Study shows how Zika causes microcephaly

new paper sheds further light on why the Zika virus takes its most dramatic toll on the developing brain: Because a protein found in those cells helps the virus reproduce. The protein, called Musashi-1, is found in high levels in precursors to neurons — but if Zika virus is present it acts like a sponge, depriving the neurons of the protein. In fact, one family with a congenital mutation in the Musashi-1 gene has two children with microcephaly, the researchers point out, adding further evidence that this protein is key to normal brain development. That discovery may hopefully help scientists devise a way to stop the damage from occurring. 

Just don't do it: Compression tights don't help runners

There's been a long-standing theory that compression tights tamp down on muscle vibrations during exercise and therefore reduce muscle fatigue. Sports medicine researchers tested that idea by having 20 participants run on a treadmill for 30 minutes on two different days, sporting compression tights during one session and roomier running clothes in the other. The treadmill was equipped with sensors that could measure the forces of each step hitting the ground; researchers also tested participants’ leg strength and jump height before and after each run. Ultimately, they found that the tights didn't reduce muscle fatigue at all. And perhaps the most surprising part of the whole thing? The study was paid for by Nike, which sells a range of compression tights and which, to their credit, didn't bury the results. For more on the likelihood of seeing an industry-sponsored study published with negative results, read this.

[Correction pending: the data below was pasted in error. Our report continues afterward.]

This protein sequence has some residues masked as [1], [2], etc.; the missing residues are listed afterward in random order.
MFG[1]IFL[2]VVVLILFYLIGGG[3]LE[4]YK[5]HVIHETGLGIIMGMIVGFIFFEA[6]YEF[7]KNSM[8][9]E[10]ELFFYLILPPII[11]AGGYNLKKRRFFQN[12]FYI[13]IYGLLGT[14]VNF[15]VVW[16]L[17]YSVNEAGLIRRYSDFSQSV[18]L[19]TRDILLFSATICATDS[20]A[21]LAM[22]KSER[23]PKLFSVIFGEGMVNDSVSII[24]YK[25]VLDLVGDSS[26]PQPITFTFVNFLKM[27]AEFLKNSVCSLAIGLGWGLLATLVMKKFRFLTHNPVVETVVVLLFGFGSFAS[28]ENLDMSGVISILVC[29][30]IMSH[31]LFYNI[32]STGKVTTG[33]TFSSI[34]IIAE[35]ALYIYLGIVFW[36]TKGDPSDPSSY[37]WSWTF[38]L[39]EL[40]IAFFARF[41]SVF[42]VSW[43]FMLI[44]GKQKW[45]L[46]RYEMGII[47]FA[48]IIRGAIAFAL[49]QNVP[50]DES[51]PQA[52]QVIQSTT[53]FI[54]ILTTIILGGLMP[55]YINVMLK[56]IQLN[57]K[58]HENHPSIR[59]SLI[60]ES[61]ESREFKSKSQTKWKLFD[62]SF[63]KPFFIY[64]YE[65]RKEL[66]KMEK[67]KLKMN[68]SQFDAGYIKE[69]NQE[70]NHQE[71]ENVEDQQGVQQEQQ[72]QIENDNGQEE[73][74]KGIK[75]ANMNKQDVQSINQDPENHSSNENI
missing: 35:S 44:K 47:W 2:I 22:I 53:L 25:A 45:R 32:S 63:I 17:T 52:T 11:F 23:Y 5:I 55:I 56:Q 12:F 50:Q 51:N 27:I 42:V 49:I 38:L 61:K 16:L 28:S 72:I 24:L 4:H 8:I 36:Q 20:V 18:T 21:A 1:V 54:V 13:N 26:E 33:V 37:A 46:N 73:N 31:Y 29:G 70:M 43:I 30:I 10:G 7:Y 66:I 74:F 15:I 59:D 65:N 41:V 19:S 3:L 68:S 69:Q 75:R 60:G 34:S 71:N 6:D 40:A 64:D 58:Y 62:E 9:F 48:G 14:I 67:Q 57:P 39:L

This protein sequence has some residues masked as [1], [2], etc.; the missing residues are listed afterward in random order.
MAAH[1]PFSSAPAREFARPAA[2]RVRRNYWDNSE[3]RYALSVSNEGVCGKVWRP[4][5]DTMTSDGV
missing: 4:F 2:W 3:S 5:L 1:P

Searching for the best ideas to help astronauts

NASA is scouting out bright new ideas to help keep astronauts healthy and performing at their peak during lengthy space travel. Long flights in space could lead to muscle deterioration, bone loss, and a host of other physical and mental health problems. The Translational Research Institute, a consortium of academic research centers that works with NASA, is opening up a new competition for postdoctoral fellows across the US to address those issues. They'll grant two-year fellowships that will allow young scientists to work on independent projects on human health in space flight, with some guidance from a mentor. They're taking ideas through July 31 — find more info here.

What to read around the web today

  • Measles outbreak in Minnesota surpasses last year's total for the entire country. Washington Post
  • New electrical brain stimulation technique shows promise in mice. New York Times
  • Trump won’t pay a penny for U.N. cholera relief fund in Haiti. Foreign Policy

More reads from STAT

The latest from STAT Plus

Have a nice weekend!